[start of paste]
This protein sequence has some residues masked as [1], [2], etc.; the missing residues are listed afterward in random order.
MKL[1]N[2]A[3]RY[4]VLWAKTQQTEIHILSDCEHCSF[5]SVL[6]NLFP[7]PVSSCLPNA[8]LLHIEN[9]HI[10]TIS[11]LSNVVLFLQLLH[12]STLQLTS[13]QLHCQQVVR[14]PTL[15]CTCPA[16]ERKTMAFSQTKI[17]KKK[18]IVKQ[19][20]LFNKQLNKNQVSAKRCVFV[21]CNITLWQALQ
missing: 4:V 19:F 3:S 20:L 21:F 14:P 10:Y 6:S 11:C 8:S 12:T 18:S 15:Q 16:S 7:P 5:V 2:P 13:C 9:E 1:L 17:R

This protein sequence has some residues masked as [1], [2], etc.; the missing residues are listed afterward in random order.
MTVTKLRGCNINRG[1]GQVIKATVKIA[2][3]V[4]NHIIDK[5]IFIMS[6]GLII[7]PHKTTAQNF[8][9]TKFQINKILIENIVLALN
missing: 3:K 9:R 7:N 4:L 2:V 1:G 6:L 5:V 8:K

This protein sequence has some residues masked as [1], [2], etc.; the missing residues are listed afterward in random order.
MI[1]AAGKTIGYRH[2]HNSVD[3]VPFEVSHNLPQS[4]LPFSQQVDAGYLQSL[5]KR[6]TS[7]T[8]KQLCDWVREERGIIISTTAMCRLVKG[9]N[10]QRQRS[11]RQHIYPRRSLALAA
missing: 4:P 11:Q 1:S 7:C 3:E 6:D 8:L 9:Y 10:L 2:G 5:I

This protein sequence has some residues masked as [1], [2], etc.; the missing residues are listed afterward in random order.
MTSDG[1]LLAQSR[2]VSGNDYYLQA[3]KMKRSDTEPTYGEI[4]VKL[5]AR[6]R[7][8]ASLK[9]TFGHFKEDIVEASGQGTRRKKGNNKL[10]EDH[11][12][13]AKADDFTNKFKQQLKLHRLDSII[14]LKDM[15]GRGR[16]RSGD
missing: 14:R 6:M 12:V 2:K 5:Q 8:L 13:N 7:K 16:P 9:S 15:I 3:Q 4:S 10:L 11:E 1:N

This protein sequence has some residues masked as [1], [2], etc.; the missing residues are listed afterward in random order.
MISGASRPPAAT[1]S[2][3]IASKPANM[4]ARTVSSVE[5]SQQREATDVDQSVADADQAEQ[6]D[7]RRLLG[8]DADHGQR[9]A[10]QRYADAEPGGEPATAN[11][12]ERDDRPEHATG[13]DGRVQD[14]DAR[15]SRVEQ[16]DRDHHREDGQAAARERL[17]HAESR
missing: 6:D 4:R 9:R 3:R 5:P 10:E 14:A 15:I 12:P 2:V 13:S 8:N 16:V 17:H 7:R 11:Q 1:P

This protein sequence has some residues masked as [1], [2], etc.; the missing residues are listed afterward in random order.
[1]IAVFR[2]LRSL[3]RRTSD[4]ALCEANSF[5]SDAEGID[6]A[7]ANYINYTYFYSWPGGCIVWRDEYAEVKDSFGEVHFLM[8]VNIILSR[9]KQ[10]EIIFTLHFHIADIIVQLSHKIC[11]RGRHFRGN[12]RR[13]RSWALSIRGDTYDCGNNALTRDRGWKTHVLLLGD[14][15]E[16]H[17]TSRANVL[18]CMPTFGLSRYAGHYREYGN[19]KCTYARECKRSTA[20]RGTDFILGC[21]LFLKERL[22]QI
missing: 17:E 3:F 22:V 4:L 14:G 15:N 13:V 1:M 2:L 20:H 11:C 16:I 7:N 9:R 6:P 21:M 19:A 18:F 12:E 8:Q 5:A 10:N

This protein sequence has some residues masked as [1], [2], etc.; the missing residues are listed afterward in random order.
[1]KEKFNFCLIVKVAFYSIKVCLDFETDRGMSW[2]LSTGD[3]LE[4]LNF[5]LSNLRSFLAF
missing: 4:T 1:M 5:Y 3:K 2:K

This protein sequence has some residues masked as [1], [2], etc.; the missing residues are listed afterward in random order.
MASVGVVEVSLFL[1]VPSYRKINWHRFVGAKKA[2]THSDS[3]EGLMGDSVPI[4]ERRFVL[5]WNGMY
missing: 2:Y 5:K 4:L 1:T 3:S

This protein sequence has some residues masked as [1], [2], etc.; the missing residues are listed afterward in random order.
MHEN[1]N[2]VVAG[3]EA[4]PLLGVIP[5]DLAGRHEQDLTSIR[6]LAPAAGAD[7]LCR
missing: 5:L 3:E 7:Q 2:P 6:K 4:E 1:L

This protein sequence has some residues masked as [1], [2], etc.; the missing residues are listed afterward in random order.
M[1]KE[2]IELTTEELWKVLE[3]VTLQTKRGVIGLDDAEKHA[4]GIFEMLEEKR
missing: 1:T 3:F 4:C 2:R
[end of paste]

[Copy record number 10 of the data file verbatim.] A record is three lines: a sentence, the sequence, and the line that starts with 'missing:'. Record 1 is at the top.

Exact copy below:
This protein sequence has some residues masked as [1], [2], etc.; the missing residues are listed afterward in random order.
M[1]KE[2]IELTTEELWKVLE[3]VTLQTKRGVIGLDDAEKHA[4]GIFEMLEEKR
missing: 1:T 3:F 4:C 2:R